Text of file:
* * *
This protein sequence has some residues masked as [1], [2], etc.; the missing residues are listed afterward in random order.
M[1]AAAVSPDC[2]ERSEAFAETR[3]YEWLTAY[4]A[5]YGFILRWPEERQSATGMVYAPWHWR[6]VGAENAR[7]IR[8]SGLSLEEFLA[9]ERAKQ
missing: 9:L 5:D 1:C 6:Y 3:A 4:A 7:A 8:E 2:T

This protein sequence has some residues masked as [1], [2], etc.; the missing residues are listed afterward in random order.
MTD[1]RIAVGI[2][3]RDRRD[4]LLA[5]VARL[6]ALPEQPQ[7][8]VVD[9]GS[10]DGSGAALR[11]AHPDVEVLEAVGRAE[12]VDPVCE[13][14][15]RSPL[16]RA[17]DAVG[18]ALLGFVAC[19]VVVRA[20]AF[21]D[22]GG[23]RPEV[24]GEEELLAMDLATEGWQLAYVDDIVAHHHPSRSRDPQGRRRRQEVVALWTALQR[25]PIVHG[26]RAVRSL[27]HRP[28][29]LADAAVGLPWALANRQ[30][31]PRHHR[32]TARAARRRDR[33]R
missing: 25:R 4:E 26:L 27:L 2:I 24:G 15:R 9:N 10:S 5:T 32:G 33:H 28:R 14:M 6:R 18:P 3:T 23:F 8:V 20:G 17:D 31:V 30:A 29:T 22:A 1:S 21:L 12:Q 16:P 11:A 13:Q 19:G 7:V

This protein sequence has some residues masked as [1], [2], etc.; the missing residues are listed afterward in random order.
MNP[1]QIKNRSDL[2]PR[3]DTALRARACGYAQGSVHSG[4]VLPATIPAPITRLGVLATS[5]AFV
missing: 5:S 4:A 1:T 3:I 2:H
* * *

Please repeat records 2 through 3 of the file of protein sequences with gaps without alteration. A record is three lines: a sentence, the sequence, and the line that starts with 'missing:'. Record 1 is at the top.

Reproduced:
This protein sequence has some residues masked as [1], [2], etc.; the missing residues are listed afterward in random order.
MTD[1]RIAVGI[2][3]RDRRD[4]LLA[5]VARL[6]ALPEQPQ[7][8]VVD[9]GS[10]DGSGAALR[11]AHPDVEVLEAVGRAE[12]VDPVCE[13][14][15]RSPL[16]RA[17]DAVG[18]ALLGFVAC[19]VVVRA[20]AF[21]D[22]GG[23]RPEV[24]GEEELLAMDLATEGWQLAYVDDIVAHHHPSRSRDPQGRRRRQEVVALWTALQR[25]PIVHG[26]RAVRSL[27]HRP[28][29]LADAAVGLPWALANRQ[30][31]PRHHR[32]TARAARRRDR[33]R
missing: 25:R 4:E 26:L 27:L 2:I 24:G 15:R 9:N 10:S 5:T 32:G 33:H 28:R 14:M 6:R 18:P 3:T 23:F 8:V 20:G 17:D 31:V 30:A 29:T 22:A 1:S 21:L 12:Q 16:P 11:A 13:Q 19:G 7:V

This protein sequence has some residues masked as [1], [2], etc.; the missing residues are listed afterward in random order.
MNP[1]QIKNRSDL[2]PR[3]DTALRARACGYAQGSVHSG[4]VLPATIPAPITRLGVLATS[5]AFV
missing: 5:S 4:A 1:T 3:I 2:H